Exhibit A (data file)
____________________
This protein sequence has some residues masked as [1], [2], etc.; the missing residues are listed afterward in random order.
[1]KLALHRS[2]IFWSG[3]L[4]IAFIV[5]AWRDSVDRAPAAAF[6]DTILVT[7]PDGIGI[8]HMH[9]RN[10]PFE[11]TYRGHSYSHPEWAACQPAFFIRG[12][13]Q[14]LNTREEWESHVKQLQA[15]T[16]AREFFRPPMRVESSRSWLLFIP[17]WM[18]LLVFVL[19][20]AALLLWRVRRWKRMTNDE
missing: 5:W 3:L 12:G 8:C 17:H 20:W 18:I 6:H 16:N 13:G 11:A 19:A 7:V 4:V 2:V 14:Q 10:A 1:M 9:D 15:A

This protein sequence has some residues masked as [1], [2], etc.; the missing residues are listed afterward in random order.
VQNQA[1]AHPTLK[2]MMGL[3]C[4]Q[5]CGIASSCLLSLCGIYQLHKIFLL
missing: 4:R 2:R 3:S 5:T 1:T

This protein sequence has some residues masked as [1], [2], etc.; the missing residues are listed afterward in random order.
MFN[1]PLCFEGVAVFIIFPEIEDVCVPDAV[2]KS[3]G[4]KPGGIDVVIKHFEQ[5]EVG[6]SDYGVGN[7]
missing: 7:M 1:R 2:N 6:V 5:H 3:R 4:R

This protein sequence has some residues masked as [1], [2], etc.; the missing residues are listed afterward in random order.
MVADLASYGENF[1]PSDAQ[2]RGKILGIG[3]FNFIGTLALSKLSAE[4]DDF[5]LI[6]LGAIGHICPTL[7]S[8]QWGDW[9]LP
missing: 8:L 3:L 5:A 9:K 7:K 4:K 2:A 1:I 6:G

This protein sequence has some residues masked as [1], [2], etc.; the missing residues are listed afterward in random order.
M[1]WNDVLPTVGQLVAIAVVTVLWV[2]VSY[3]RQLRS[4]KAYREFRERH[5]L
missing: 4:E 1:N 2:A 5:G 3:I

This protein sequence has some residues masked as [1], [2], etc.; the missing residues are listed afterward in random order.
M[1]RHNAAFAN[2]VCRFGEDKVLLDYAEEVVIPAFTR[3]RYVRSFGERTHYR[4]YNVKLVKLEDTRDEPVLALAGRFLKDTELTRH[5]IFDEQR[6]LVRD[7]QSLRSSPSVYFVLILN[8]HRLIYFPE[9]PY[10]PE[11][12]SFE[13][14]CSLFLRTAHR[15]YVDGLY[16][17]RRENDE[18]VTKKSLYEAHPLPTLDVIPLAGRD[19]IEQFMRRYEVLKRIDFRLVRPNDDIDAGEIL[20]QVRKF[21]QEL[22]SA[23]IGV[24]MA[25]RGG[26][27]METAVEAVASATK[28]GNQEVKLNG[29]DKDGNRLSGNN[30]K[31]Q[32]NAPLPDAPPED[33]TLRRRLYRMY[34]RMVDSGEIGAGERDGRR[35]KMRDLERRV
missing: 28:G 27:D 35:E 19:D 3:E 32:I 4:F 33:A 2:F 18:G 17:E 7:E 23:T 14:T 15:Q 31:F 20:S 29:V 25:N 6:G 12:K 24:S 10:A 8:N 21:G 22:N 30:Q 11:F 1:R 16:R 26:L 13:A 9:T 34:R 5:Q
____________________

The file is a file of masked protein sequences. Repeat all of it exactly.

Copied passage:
This protein sequence has some residues masked as [1], [2], etc.; the missing residues are listed afterward in random order.
[1]KLALHRS[2]IFWSG[3]L[4]IAFIV[5]AWRDSVDRAPAAAF[6]DTILVT[7]PDGIGI[8]HMH[9]RN[10]PFE[11]TYRGHSYSHPEWAACQPAFFIRG[12][13]Q[14]LNTREEWESHVKQLQA[15]T[16]AREFFRPPMRVESSRSWLLFIP[17]WM[18]LLVFVL[19][20]AALLLWRVRRWKRMTNDE
missing: 5:W 3:L 12:G 8:C 17:H 20:W 18:I 6:H 16:N 13:G 11:A 19:A 7:V 4:V 2:V 14:Q 10:A 1:M 9:D 15:A

This protein sequence has some residues masked as [1], [2], etc.; the missing residues are listed afterward in random order.
VQNQA[1]AHPTLK[2]MMGL[3]C[4]Q[5]CGIASSCLLSLCGIYQLHKIFLL
missing: 4:R 2:R 3:S 5:T 1:T

This protein sequence has some residues masked as [1], [2], etc.; the missing residues are listed afterward in random order.
MFN[1]PLCFEGVAVFIIFPEIEDVCVPDAV[2]KS[3]G[4]KPGGIDVVIKHFEQ[5]EVG[6]SDYGVGN[7]
missing: 7:M 1:R 2:N 6:V 5:H 3:R 4:R

This protein sequence has some residues masked as [1], [2], etc.; the missing residues are listed afterward in random order.
MVADLASYGENF[1]PSDAQ[2]RGKILGIG[3]FNFIGTLALSKLSAE[4]DDF[5]LI[6]LGAIGHICPTL[7]S[8]QWGDW[9]LP
missing: 8:L 3:L 5:A 9:K 7:K 4:K 2:A 1:I 6:G

This protein sequence has some residues masked as [1], [2], etc.; the missing residues are listed afterward in random order.
M[1]WNDVLPTVGQLVAIAVVTVLWV[2]VSY[3]RQLRS[4]KAYREFRERH[5]L
missing: 4:E 1:N 2:A 5:G 3:I

This protein sequence has some residues masked as [1], [2], etc.; the missing residues are listed afterward in random order.
M[1]RHNAAFAN[2]VCRFGEDKVLLDYAEEVVIPAFTR[3]RYVRSFGERTHYR[4]YNVKLVKLEDTRDEPVLALAGRFLKDTELTRH[5]IFDEQR[6]LVRD[7]QSLRSSPSVYFVLILN[8]HRLIYFPE[9]PY[10]PE[11][12]SFE[13][14]CSLFLRTAHR[15]YVDGLY[16][17]RRENDE[18]VTKKSLYEAHPLPTLDVIPLAGRD[19]IEQFMRRYEVLKRIDFRLVRPNDDIDAGEIL[20]QVRKF[21]QEL[22]SA[23]IGV[24]MA[25]RGG[26][27]METAVEAVASATK[28]GNQEVKLNG[29]DKDGNRLSGNN[30]K[31]Q[32]NAPLPDAPPED[33]TLRRRLYRMY[34]RMVDSGEIGAGERDGRR[35]KMRDLERRV
missing: 28:G 27:D 35:E 19:D 3:E 32:I 4:F 33:A 2:F 18:G 17:E 7:E 23:T 14:T 15:Q 31:F 20:S 29:V 25:N 6:G 12:K 24:S 10:A 8:N 21:G 22:N 30:Q 11:F 1:R 16:R 26:L 13:A 9:T 34:R 5:Q